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Tea Tuesdays: The Chemis-Tea Of Pouring The Perfect English-Style Cuppa

The British are very specific about how they take their tea: black, with milk and sugar. But steeping the optimal cup requires a surprising amount of chemistry. Here's a guide to the science.
NPR

House Of Carbs: A Big Ball O' Carbohydrates Is Good Eating In Ghana

Our Peace Corps correspondent meets the giant ball of carbs that floats in many a Ghanaian stew. She takes a pinch (using her right hand only). And she learns to almost love it.
NPR

Army Corps Project Pits Farmland Against Flood Threat

A levee project would cordon off lucrative farmland along the Mississippi River in southeastern Missouri. But towns in Illinois say that puts them at risk of flooding while protecting rich farmers.
NPR

Acidifying Waters Are Endangering Your Oysters And Mussels

Many coastal communities that harvest shellfish could soon be hurt by ocean acidification, a study finds. The Pacific Northwest and New England are hot spots, as are estuaries along the East Coast.

NPR

Good News: More Crops! Bad News: More Plague!

Tiny patches of Tanzanian farmland contain more rats than do nearby forests. These rats are more likely to carry the bacteria that cause the plague in humans.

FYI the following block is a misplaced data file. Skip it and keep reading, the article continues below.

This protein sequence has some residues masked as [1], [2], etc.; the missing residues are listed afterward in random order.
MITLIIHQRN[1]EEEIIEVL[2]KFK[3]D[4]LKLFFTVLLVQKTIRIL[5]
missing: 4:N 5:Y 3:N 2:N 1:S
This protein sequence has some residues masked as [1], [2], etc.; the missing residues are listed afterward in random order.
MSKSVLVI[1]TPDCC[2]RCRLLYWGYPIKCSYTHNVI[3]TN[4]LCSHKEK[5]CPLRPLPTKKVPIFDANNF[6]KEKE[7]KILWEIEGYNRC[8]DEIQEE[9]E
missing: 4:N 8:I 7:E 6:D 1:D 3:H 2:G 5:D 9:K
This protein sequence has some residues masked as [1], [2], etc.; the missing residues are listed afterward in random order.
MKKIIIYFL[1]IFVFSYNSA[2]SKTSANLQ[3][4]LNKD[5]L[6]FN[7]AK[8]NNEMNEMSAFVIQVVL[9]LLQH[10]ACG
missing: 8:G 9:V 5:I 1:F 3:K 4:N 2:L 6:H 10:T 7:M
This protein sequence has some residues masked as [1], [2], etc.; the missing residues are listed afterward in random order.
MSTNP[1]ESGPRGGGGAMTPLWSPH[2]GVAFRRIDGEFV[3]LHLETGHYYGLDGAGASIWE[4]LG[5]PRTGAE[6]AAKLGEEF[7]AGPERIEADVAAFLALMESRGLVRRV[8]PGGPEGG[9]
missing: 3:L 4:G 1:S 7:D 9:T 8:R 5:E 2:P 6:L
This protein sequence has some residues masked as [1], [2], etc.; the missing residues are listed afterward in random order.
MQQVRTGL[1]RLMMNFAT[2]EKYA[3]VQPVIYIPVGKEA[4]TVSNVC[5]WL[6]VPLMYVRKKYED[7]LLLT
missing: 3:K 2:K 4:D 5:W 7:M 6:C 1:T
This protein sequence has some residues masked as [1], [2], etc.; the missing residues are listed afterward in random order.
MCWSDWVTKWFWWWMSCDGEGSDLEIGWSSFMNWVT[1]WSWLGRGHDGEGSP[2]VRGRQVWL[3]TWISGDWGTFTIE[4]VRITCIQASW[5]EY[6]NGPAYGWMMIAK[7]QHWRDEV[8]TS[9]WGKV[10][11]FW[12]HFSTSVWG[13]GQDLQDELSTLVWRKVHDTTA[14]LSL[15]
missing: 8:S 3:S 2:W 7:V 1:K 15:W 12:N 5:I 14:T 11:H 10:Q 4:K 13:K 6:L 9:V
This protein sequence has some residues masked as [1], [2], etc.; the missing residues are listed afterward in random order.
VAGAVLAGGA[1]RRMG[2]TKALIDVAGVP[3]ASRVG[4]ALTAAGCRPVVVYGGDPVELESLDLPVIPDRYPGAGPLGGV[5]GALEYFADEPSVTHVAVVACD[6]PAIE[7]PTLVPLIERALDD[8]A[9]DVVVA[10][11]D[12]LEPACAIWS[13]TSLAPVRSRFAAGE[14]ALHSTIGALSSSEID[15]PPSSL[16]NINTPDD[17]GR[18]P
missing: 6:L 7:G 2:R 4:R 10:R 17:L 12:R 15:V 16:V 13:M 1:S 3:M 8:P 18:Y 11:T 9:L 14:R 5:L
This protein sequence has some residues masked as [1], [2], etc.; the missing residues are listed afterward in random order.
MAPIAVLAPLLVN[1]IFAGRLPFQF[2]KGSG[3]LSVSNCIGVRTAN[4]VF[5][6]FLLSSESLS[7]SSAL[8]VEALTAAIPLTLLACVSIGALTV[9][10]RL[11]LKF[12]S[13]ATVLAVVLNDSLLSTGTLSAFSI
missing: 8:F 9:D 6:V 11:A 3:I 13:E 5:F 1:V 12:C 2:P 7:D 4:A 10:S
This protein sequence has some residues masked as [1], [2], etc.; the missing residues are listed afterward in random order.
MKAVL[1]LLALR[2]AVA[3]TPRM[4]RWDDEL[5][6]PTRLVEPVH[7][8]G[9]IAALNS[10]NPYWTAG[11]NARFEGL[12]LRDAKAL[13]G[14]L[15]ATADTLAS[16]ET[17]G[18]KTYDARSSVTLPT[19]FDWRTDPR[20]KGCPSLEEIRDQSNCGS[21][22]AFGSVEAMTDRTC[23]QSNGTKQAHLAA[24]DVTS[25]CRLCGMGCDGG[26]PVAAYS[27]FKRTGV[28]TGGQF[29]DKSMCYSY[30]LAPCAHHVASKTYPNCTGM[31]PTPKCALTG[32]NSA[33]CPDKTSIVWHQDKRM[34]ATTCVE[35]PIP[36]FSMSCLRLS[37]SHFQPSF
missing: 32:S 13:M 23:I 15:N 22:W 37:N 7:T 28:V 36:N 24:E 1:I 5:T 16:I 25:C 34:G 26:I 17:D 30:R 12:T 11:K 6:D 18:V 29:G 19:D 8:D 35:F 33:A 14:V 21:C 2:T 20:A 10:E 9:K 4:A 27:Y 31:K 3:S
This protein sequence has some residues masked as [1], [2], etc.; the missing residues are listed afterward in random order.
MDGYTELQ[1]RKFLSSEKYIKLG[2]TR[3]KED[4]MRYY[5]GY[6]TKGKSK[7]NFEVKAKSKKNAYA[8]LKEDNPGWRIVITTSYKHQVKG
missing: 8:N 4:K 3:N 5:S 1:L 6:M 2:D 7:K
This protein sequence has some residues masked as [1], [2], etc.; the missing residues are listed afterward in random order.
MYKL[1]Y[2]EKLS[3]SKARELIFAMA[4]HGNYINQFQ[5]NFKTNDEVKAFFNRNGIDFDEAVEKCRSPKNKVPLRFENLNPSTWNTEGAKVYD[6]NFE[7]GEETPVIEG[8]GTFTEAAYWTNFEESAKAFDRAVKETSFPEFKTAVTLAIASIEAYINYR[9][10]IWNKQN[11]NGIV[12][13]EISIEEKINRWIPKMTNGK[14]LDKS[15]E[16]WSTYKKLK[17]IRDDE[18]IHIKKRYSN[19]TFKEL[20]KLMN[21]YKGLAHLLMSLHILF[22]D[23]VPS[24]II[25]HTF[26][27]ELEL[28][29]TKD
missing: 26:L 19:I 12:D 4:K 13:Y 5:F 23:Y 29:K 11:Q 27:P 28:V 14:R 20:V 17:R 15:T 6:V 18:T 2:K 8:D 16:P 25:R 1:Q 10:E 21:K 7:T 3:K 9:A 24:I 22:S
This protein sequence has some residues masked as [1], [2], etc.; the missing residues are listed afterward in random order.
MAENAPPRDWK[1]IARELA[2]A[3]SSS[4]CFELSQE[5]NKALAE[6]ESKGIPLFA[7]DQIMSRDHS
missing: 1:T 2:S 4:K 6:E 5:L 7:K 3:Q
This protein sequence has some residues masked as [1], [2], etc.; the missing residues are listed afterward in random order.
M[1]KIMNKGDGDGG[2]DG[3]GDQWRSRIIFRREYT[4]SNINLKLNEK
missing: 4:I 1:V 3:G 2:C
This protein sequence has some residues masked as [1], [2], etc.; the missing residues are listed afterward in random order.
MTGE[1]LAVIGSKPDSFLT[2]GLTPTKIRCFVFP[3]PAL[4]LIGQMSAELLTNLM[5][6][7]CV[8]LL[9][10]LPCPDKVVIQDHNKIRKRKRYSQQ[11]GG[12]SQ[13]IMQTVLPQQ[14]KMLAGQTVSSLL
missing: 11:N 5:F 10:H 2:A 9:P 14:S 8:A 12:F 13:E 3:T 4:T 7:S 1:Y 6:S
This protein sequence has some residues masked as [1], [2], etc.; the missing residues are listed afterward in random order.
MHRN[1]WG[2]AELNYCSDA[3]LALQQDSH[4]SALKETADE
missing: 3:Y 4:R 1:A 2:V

NPR

Feeding Babies Foods With Peanuts Appears To Prevent Allergies

Babies who ate the equivalent of about 4 heaping teaspoons of peanut butter weekly were about 80 percent less likely to develop a peanut allergy by their fifth birthday. So finds a landmark new study.
NPR

Freight Farms: How Boston Gets Local Greens, Even When Buried In Snow

Big metal shipping containers are often used to import food from around the globe. Now, two Boston entrepreneurs are modifying those containers to grow local produce hydroponically, 365 days a year.
NPR

Lamb Dumplings, Lentils And A Bittersweet Taste Of Home

One of Syria's most famous restaurants is bringing the tastes of Damascus to Iraq, where hundreds of thousands of Syrians have fled from war, and are hungry for a reassuring slice of home.
NPR

Visual Feast: If The World's Major Cities Were Made Of Food

A charming photo series called BrunchCity re-creates metropolises in miniature, with famous local noshes as part of the architecture.
NPR

Have Big-Box Superstores Helped To Make Us Fat?

A study argues that the density of restaurants and large-scale food retailers in parts of the U.S. has been a major factor in the rise of obesity. But some see it as a "chicken and egg" problem.

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